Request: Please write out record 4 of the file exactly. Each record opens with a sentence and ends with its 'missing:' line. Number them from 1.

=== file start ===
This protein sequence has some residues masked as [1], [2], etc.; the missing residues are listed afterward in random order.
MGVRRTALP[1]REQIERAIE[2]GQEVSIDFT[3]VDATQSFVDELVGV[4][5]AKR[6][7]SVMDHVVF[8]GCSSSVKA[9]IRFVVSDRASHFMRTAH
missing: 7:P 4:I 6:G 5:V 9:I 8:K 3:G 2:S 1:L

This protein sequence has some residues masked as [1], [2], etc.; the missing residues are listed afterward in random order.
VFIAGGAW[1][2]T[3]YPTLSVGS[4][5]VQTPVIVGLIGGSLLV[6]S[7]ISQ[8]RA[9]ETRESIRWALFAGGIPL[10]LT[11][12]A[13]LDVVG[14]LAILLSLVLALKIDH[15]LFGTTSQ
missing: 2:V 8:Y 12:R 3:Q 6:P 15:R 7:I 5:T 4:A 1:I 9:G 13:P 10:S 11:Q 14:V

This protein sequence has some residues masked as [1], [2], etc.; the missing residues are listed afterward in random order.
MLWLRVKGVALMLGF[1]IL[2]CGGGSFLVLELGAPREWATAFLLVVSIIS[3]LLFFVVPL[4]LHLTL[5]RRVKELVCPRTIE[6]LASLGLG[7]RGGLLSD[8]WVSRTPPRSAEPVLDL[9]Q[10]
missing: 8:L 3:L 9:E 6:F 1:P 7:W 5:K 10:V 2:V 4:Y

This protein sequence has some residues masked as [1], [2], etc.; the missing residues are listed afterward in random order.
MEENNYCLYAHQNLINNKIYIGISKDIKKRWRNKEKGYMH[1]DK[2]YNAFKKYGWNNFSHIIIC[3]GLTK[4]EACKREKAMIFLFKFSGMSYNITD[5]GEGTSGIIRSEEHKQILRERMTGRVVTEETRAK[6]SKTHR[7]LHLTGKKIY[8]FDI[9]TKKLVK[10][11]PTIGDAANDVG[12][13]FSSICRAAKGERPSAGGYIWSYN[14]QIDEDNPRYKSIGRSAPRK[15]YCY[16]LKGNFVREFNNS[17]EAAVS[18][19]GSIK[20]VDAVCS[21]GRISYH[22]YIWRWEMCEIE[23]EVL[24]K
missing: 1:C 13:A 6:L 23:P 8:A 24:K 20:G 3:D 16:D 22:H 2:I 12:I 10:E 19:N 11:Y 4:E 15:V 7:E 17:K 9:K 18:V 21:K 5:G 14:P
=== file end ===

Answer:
This protein sequence has some residues masked as [1], [2], etc.; the missing residues are listed afterward in random order.
MEENNYCLYAHQNLINNKIYIGISKDIKKRWRNKEKGYMH[1]DK[2]YNAFKKYGWNNFSHIIIC[3]GLTK[4]EACKREKAMIFLFKFSGMSYNITD[5]GEGTSGIIRSEEHKQILRERMTGRVVTEETRAK[6]SKTHR[7]LHLTGKKIY[8]FDI[9]TKKLVK[10][11]PTIGDAANDVG[12][13]FSSICRAAKGERPSAGGYIWSYN[14]QIDEDNPRYKSIGRSAPRK[15]YCY[16]LKGNFVREFNNS[17]EAAVS[18][19]GSIK[20]VDAVCS[21]GRISYH[22]YIWRWEMCEIE[23]EVL[24]K
missing: 1:C 13:A 6:L 23:P 8:A 24:K 20:G 3:D 16:D 22:H 2:I 12:I 10:E 19:N 11:Y 4:E 15:V 7:E 17:K 9:K 18:V 21:K 5:G 14:P